5 Pieces of Star Wars Technology That Exist Right Now
In order to avoid disappointment later on, let's just get this out of the way right off the bat: No, science has not yet created the lightsaber (goddammit). But, as we've mentioned before, scientists are doing their absolute nerdiest to make Star Wars a reality every single day, despite the fact that nothing in the film was created with realism in mind. A generation of scientists and engineers who grew up with the trilogy has already given us ...
The speeder bike scene in Return of the Jedi taught adolescent boys everywhere two things: First, all it takes to defeat the highly trained soldiers of an evil empire are some conveniently placed trees and a few hairy dwarfs. Second, it's not only the lingerie section of Mom's Sears catalog that can cause confusing feelings in your Underoos.
To this day, we still want to make sweet love to that scene.
Mark DeRoche, head of a company called Aerofex, was apparently a big fan of that scene as well. But unlike most of us who spent years of our childhoods pedaling our bikes between trees while making swooshy sounds with our mouths, DeRoche actually has the wherewithal to make it happen:
Free hairy dwarf included with every purchase!
Yep, that's not a Photoshop -- his company is in the process of perfecting a "low-altitude tandem duct aerial vehicle" that's sure to have every Star Wars nerd scrambling to auction off his NIB action figure collection for the cash to snag one. When you watch the Aerofex hover bike in action, it's easy to see why DeRoche says it's "probably a tribute to George Lucas' team":
So, are you ready for the bad news? It'll be a while before you can go down to a dealership and get one. At a current price tag between $50,000 and $100,000 and a target market of "agriculture, search and rescue, border control and transportation ... the Australian Outback, East Africa, a doctor going between villages," the odds of us everyday folk scoring one of these bad boys aren't looking real favorable.
Still, we're going to latch on to that faint glimmer of hope and hold it in a death grip -- because the potential payoff of simultaneously fulfilling our childhood Skywalker fantasies and our present-day "unobstructed commute" fantasies is just too good to let the dream die that easily. Now, if only science would come up with a laser cannon that we could duct tape on there to make it truly movie-authentic ...
Lasers have to be technology's biggest disappointment. For half a century, sci-fi taught us that in the future, guns would shoot glowing beams of energy that could blow the shit out of anything in our way. It's 2013: We thought we'd be living an entirely laser-based lifestyle by now, and instead they're just key-chain-size cat tormenters. How are we going to blow fighters out of the sky with that shit?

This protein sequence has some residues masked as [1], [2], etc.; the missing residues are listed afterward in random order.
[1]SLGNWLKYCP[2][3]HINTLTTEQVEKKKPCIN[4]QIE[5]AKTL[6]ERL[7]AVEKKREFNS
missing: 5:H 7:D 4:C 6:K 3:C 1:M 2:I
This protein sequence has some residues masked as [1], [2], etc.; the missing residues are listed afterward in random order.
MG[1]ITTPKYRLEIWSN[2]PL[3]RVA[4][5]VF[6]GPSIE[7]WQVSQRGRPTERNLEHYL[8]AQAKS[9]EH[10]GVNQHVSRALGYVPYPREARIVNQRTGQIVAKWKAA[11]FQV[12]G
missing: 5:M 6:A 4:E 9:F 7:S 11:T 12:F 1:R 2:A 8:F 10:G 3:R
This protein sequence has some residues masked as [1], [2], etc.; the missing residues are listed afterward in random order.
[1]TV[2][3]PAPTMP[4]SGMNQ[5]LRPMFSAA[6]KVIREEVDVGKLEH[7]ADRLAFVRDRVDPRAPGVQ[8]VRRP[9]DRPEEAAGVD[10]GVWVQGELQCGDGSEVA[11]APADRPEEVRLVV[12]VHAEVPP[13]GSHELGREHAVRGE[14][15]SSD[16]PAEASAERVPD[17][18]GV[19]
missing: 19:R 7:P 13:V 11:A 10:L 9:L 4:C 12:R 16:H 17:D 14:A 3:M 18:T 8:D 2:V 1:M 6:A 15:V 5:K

All we wanted was to die getting shot by something like this. Is that too much to ask?
That's right: The U.S. Navy has tested out a warship-mounted laser cannon (officially and uber creatively dubbed the Laser Weapon System, or LaWS) and successfully used it to destroy drones and smaller boats at a cost of a meager buck per shot (whereas firing off missiles costs hundreds of thousands of dollars a pop). The first of such laser weapons will be deployed on the USS Ponce in early 2014, after which they'll presumably start sticking them on, just, everything, because holy shit it's a laser cannon.
Sadly, there's no accompanying "pew-pew" sound effect, and unlike in the movies, the weapon doesn't fling out a visible laser-turd that a 10-year-old jump rope expert could effectively dodge (because in real life, light travels at the speed of light). But to give you a better idea of what's happening just before the drone bursts into flames, here's the scene depicted using the very latest in '90s PC gaming technology:
"Damn, I don't remember MS Flight Simulator being this hard."
In addition to the "zap you straight to Davy Jones' Locker" setting, the laser cannons will reportedly also feature a "dazzle" setting, which we assume still zaps you just as dead, but does so like C-3PO: fabulously.
Floating Probe Droids
In The Empire Strikes Back, said Empire sent a probe droid to Hoth to scour the icy planet in search of rebel scum. This drone was able to autonomously float along the planet's surface and scan for life, while simultaneously looking all creepy and insect-like.
Where's a giant rolled-up newspaper when you need one?
To develop our own real-world probe droid, we first need a drone capable of the type of hovering movement seen in the movie. The MLB Company took care of that part when they developed an unmanned aerial vehicle dubbed the V-Bat, a "long endurance VTOL design" capable of floating around with a 5-pound payload for 10 hours.
We would've gone with "The Great Winged Dongbot," but whatever.
That's pretty cool and all, but DARPA took one look at it and decided it wasn't quite cool enough (and for DARPA, the concepts of "cool" and "terrifying" are somewhat intermingled). They figured what the V-Bat really needed was the ability to act autonomously. Oh, and also a clawed arm. The primary function of this bastardized V-Bat is to hover its way into hard-to-reach places and deliver a "payload" -- what exactly that payload is isn't specified, but we're going to assume it's not throwing pies. As you can see in this video, it's already working pretty well: